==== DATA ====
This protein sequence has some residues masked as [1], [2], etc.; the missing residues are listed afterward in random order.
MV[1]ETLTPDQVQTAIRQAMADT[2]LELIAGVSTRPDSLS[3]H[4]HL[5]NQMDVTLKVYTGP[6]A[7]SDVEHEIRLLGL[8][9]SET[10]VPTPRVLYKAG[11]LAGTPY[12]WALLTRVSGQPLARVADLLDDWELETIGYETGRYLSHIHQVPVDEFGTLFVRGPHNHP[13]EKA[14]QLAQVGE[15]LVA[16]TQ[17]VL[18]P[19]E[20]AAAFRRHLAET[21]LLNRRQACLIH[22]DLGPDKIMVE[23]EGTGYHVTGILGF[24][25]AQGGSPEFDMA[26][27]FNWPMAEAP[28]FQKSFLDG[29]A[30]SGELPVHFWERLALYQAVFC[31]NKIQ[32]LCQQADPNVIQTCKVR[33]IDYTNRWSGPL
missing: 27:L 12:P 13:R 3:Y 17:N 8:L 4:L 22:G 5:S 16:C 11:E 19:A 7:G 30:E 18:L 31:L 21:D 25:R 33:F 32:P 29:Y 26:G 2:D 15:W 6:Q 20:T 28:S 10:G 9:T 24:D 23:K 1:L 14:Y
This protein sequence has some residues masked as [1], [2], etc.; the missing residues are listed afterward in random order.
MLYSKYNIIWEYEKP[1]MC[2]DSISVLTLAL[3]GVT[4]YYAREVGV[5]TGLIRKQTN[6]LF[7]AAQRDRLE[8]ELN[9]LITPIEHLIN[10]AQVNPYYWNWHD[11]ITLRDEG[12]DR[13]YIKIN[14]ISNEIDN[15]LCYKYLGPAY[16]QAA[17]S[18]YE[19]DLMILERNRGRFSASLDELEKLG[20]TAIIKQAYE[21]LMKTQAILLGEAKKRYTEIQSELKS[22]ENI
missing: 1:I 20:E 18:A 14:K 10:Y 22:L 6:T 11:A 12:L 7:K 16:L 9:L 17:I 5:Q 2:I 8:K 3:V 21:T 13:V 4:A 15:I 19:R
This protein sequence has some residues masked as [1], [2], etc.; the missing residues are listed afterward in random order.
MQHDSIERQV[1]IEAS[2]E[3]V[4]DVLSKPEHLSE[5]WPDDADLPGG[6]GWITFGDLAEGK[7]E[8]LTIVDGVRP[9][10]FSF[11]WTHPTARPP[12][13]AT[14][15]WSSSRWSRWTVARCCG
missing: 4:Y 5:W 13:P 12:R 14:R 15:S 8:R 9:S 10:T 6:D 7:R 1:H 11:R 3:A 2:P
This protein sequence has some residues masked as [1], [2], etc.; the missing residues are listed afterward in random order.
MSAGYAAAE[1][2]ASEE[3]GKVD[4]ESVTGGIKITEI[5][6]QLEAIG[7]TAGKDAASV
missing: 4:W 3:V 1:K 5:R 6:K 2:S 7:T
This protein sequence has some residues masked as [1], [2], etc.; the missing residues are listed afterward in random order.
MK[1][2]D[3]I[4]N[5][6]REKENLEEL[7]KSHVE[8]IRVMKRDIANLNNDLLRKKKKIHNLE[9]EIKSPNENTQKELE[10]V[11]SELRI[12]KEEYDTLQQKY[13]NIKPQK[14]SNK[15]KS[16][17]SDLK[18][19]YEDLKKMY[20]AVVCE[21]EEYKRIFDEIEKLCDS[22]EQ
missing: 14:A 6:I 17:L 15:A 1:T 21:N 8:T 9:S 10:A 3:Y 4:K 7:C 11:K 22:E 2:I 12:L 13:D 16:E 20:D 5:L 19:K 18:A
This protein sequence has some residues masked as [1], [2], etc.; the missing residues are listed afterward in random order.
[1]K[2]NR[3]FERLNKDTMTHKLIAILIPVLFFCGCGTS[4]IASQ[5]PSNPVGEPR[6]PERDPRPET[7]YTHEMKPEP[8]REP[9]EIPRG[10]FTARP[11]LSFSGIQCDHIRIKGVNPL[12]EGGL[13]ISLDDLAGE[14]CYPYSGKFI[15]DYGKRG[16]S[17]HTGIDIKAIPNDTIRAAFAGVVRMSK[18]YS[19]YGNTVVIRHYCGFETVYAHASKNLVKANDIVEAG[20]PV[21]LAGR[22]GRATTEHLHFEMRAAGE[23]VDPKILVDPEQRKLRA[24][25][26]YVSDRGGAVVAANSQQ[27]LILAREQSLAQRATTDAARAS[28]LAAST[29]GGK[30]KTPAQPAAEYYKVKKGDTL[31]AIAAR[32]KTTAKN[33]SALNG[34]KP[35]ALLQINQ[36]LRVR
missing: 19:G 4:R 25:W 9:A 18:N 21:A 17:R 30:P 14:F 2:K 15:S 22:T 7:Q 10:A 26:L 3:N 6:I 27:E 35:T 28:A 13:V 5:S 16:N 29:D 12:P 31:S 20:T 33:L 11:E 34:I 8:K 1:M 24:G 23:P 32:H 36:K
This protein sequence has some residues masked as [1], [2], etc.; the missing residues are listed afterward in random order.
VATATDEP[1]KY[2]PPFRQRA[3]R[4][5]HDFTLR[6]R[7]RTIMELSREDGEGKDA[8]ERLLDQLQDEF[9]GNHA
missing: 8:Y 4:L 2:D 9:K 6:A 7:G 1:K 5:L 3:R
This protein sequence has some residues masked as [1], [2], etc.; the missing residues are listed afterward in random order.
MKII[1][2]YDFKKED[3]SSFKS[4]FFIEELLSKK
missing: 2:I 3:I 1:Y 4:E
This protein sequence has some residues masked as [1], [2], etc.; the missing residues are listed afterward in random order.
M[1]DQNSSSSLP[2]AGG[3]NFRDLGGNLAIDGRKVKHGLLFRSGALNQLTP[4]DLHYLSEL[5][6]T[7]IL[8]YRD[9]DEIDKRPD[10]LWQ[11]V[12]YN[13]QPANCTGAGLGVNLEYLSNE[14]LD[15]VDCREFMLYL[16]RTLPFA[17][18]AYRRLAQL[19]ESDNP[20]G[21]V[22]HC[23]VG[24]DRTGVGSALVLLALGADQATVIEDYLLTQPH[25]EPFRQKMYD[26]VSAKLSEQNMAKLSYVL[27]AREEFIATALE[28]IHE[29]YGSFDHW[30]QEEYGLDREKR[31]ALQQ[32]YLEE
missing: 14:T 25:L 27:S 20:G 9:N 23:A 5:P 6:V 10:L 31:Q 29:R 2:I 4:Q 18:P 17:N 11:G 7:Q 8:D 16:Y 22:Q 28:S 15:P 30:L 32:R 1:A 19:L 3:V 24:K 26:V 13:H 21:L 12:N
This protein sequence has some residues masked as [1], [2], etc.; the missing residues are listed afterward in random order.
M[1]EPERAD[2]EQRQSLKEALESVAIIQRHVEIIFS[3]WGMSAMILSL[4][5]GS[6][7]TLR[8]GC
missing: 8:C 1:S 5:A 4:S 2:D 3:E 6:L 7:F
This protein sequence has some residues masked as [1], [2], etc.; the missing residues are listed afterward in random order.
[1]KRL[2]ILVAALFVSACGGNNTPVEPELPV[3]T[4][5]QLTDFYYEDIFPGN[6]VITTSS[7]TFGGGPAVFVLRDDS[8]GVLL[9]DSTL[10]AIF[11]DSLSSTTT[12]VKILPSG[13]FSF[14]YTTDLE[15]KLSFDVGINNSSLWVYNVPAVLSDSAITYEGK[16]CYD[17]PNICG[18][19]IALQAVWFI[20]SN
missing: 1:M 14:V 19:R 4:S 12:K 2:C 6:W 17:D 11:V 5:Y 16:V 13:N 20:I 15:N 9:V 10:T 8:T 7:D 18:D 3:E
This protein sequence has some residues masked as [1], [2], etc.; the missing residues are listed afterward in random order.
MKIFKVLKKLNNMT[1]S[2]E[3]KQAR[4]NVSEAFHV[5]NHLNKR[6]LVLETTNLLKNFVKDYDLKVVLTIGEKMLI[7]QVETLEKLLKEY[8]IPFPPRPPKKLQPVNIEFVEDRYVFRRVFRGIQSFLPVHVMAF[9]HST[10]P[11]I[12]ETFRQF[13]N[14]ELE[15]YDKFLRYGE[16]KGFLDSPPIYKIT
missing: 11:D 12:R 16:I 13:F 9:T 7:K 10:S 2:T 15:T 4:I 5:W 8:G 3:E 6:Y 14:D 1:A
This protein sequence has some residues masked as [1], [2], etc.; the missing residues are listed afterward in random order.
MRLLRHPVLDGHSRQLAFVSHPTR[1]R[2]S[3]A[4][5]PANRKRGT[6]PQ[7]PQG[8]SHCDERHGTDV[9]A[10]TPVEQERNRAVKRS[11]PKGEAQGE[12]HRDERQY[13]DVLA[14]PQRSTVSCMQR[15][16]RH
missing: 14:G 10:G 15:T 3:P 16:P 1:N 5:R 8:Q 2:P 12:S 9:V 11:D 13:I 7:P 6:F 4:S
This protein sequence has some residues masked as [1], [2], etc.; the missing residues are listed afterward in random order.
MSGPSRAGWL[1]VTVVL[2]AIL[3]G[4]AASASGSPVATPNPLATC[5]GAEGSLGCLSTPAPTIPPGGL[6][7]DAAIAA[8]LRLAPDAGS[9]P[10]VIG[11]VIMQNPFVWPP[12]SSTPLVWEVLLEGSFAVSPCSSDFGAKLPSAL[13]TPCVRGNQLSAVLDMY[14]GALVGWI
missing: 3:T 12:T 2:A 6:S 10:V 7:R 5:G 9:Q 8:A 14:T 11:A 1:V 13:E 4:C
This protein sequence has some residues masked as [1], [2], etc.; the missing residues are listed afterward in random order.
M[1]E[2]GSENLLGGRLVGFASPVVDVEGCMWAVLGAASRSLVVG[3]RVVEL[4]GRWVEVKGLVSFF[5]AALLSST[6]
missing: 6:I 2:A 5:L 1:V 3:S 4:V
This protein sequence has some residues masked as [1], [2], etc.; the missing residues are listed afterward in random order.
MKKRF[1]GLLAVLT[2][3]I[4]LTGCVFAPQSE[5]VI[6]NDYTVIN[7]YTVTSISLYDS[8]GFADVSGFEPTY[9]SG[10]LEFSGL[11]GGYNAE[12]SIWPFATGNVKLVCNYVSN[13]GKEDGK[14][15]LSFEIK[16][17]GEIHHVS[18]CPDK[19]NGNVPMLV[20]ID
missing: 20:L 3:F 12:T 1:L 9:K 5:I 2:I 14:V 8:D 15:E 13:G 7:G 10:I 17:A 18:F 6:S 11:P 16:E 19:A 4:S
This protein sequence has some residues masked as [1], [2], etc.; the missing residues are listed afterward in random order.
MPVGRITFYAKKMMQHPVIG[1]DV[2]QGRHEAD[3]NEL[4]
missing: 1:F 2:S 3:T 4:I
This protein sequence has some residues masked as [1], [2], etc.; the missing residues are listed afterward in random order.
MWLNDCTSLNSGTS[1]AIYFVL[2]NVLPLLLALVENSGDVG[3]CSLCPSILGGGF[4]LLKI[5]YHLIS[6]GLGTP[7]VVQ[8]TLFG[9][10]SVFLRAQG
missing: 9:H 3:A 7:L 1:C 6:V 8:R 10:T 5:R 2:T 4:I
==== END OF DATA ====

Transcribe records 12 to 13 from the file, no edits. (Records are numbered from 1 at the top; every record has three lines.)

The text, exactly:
This protein sequence has some residues masked as [1], [2], etc.; the missing residues are listed afterward in random order.
MKIFKVLKKLNNMT[1]S[2]E[3]KQAR[4]NVSEAFHV[5]NHLNKR[6]LVLETTNLLKNFVKDYDLKVVLTIGEKMLI[7]QVETLEKLLKEY[8]IPFPPRPPKKLQPVNIEFVEDRYVFRRVFRGIQSFLPVHVMAF[9]HST[10]P[11]I[12]ETFRQF[13]N[14]ELE[15]YDKFLRYGE[16]KGFLDSPPIYKIT
missing: 11:D 12:R 16:I 13:F 9:T 7:K 10:S 2:T 15:T 4:I 5:W 8:G 3:E 6:Y 14:D 1:A
This protein sequence has some residues masked as [1], [2], etc.; the missing residues are listed afterward in random order.
MRLLRHPVLDGHSRQLAFVSHPTR[1]R[2]S[3]A[4][5]PANRKRGT[6]PQ[7]PQG[8]SHCDERHGTDV[9]A[10]TPVEQERNRAVKRS[11]PKGEAQGE[12]HRDERQY[13]DVLA[14]PQRSTVSCMQR[15][16]RH
missing: 14:G 10:G 15:T 3:P 16:P 1:N 5:R 8:Q 2:P 12:S 9:V 11:D 13:I 7:P 6:F 4:S